Istanbul Theatre Festival, the 23rd of which will take place this year, used to be organized every two years at the end of spring to the beginning of summer. Since 2016, under the direction of Leman Yılmaz, it started to be held every autumn. The content has also changed. In the past, there were fewer large foreign productions, but now we find more. At the same time, there is also room for small scale, innovative productions. Lately, dance and performance became a greater part of the theatre festival. In this sense, we could say that we have a more dynamic theatre festival that follows the changing trends in the performing arts closely. Thus, the 23rd Istanbul Theater Festival offers us a fresh, colorful and a diverse range of exciting projects.
The Theatre Festival running from November 13th to December 1st, brings together 28 performances, 12 of which are from abroad and 16 from Turkey. The theme of the festival is “inside-out”. The plays that are selected according to this theme go beyond traditional staging methods and question, “Who is the actor?”, and “Where is the stage?” In this article, I’m going to take a closer look at ten works that I think will be the most interesting, unusual and impressive out of the 28 performances.
In recent years, documentary theatre has become popular, especially in Europe. This genre often feeds from the theme of “migration” and “immigration”, which is a sociological and humanitarian issue Europe has been dealing with for a long time. The genre also focuses on real issues that immigrants deal with in their new country, and often the people whose stories are used become the actors and tell their own stories. The Greek production Clean City is such a work. The directors Anestis Azas and Prodromos Tsinikoris approach the immigration issue in Greece through the women who have immigrated there. The production presents the stories of five immigrant women who make their living in Athens through cleaning. Having appeared in many venues around Europe, including one of the most important theatres called Maxim Gorki, Clean City examines the concepts of “cleanliness, purity”, and questions if “a better life is possible?”
Pushkin’s Yevgeny Onegin is a verse novel, published in series between 1825 to 1832. It is one of the greatest classics of Russian literature, and it is also known as the “encyclopedia of the Russian life style”. In the novel, the life style, habits and moods of 19th century Russian people, both urban and rural, is told through the experiences of a man called Yevgeny Onegin who is a snob from St. Petersburg, living in a rural mansion he inherited from his uncle. Unrequited love, selfishness and tragedy stemming from pride are the main themes of Onegin. The famous Russian director Rimas Tuminas has set up an expressionist, imaginative and highly conceptualized staging method at one of Moscow’s major theatres called Vakhtangov and staged this production full house for two years. This gigantic production casting 45 people is highly praised for its visual impact and actors. The meticulousness of the details and the music composed by Faustas Latenas, which harmonizes Tchaikovsky and Shostakovich’s pieces, are considered to be the great highlights of this gigantic production. If I were to watch a single play at the festival, I would choose Yevgeny Onegin.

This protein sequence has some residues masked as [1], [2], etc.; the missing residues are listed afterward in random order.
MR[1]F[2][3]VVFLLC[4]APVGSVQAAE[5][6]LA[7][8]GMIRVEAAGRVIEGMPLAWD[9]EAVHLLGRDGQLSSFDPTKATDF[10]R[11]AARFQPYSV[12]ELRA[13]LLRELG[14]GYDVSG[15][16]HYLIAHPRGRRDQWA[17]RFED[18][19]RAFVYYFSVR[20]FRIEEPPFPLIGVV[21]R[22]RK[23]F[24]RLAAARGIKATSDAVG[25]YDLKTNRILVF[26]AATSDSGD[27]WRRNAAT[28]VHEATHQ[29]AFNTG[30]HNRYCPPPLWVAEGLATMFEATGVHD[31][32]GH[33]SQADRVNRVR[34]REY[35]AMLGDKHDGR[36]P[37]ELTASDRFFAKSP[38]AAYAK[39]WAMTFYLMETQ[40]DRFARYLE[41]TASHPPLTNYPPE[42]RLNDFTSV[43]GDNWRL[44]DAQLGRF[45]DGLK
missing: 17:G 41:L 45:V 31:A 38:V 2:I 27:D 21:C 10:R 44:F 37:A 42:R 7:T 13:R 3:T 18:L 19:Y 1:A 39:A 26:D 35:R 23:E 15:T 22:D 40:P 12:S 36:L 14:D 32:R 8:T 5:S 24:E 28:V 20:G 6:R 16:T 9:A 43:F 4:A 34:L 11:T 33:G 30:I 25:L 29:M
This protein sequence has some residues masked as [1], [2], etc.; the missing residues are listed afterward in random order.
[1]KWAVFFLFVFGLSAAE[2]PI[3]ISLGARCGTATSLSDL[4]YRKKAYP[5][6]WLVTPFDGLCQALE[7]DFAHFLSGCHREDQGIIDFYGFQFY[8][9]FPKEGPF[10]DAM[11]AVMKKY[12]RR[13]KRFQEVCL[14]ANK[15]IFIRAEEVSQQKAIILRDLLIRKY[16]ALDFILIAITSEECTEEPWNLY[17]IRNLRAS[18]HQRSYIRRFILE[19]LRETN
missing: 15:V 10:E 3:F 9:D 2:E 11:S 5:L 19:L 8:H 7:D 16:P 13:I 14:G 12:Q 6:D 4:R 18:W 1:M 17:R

The festival is housing another “crazy” project titled The Circus by the Russian director Maxim Didenko, considered to be one of the young generation’s talents of Russia. Didenko adapted a 1937 Russian film titled The Circus, known to be Stalin’s favorite film to stage. Didenko defines the genre of the production as “retro-futurist”. In the story, the character, playing an American actress who is thought to be a reference to Marlene Dietrich, arrives to Russia with the show called The Flight to the Moon. Ingeborga Dapkunaite, the leading actor of the production, who imagined the Soviet Union to be a gigantic utopian palace, starred in Hollywood productions and several television series, including the BBC. The Circus brings together different genres of performing arts, such as theatre, musical, acrobatics and circus and received a positive reaction for its musical score. This other gigantic Russian production is also another one that shouldn’t be missed at the Istanbul Theatre Festival.
Traptown is a dance film directed by the Belgian choreographer Win Vandekeybus. The story is based on the clash between two tribes, one of which is trying to oppress the other. The choreographer describes this work as a “modern myth”, where the action on the stage is intertwined with what’s happening on the screen, establishing a different/unique relationship between the stage and the film. Traptown uses text and acting in addition to the dance that we’re used to in order to tell a story about oppression. The starting point is the fact that today’s people have had “enough” of the oppression that they feel (on a daily basis) and this outcry is spreading globally every day. In recent years, Belgians have been producing unique, creative and unusual works at performance art festivals all over the world. Traptown is an important example of this small country’s unique take on performing arts.